With 2017 about to give way to 2018, we have leveraged our unique insights and market knowledge to take a sneak peek into the new year, predicting five key changes that will redefine the future of financial services, shake up the sharing economy as we know it today and help organizations around the world enable the truly digital lifestyle consumers demand.
50 percent of international banks will partner with blockchain companies
Many view blockchain as a potential solution for secure identity verification in the digital channel, with its ability to serve as the backbone for a new system of federated digital identities. IBM’s proprietary research shows that by 2020, 66% percent of banks expect to have blockchain in commercial production and at scale. We concur, knowing that financial trailblazers including HSBC, State Street, UBS, Santander, and Bank of America are already working on blockchain-powered solutions for bond transactions, cross-border payments, secure access, digital identity verification, and account opening and management. Confident that blockchain technologies make tracking and managing digital identities both secure and efficient, we predict that by the end of 2018, 50 percent of the leading banks around the world will leverage these advancements and become the stewards of digital identities.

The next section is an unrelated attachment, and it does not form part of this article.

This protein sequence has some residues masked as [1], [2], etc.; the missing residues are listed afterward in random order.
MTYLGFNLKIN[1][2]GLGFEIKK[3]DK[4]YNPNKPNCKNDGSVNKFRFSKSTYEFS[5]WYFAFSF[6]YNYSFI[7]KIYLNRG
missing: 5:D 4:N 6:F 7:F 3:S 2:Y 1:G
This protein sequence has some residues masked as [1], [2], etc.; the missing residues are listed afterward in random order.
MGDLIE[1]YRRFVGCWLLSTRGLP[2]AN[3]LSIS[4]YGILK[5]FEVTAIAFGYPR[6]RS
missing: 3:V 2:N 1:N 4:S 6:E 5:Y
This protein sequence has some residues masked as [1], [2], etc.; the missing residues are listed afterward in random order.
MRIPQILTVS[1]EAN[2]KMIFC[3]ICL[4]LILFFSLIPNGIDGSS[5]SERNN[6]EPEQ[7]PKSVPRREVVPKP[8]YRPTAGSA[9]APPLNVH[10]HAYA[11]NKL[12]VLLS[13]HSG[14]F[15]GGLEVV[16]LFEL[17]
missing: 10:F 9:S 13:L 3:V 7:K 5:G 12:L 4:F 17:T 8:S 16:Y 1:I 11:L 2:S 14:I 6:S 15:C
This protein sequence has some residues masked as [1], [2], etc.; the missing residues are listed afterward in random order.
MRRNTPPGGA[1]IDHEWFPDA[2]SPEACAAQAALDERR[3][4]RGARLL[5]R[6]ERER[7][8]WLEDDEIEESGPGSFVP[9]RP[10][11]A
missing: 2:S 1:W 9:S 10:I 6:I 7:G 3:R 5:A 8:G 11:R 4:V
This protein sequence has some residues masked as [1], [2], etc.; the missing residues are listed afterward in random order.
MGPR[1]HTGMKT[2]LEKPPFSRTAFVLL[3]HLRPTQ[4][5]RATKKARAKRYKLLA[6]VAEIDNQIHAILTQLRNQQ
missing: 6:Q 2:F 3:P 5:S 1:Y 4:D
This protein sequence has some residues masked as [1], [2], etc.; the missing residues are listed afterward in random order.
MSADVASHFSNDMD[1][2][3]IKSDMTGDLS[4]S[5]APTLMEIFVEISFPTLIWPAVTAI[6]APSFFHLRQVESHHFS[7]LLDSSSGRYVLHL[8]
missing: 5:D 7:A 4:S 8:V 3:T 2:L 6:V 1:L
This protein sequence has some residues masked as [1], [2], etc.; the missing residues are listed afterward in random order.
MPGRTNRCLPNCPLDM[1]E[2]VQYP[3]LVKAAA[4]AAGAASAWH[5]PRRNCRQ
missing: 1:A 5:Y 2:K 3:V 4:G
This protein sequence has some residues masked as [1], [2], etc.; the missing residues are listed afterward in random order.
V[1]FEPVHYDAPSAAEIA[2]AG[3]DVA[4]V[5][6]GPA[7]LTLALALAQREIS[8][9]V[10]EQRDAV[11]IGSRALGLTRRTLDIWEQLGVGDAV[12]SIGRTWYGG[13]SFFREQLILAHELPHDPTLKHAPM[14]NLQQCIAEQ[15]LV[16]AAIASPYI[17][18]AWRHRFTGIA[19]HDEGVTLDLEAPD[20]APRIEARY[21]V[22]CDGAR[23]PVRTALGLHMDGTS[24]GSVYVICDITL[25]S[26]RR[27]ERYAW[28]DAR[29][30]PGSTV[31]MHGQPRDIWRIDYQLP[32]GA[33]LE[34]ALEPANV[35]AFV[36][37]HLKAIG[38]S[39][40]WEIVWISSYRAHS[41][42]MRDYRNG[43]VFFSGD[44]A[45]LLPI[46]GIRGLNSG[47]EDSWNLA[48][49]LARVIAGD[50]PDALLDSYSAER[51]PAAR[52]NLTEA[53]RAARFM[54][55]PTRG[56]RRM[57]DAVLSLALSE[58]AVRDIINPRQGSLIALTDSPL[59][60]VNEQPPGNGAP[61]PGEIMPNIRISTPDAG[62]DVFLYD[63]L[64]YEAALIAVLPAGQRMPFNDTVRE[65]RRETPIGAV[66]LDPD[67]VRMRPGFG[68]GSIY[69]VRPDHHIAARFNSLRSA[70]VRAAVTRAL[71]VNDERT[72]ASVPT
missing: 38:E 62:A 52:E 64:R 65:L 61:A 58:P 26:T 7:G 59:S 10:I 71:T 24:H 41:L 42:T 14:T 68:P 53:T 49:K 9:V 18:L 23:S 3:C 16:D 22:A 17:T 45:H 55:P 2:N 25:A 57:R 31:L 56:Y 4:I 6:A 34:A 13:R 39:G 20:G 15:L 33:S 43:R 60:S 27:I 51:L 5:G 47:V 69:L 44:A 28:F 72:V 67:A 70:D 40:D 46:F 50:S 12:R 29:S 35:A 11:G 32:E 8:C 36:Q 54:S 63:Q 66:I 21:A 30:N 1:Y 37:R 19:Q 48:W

Money transfer companies will emerge as the leaders of the hybrid branch model
The World Bank is projecting 3-4% annual growth in the coming years for international money remittances; growth that is rapidly fueled by the proliferation of inexpensive smartphones and rise of tech-savvier Millennials. Industry data reveals that circa 70% of money remitters are banked and digital-first. Meanwhile, ever-stringent Anti-Money Laundering (AML) regulations are forcing money transfer companies to embrace digital identity verification technologies to augment and facilitate in-branch services while better meeting compliance. Their commercial network is a formidable asset they will surely utilize, emerging as the leaders of the new, hybrid branch model that other businesses will emulate in the future.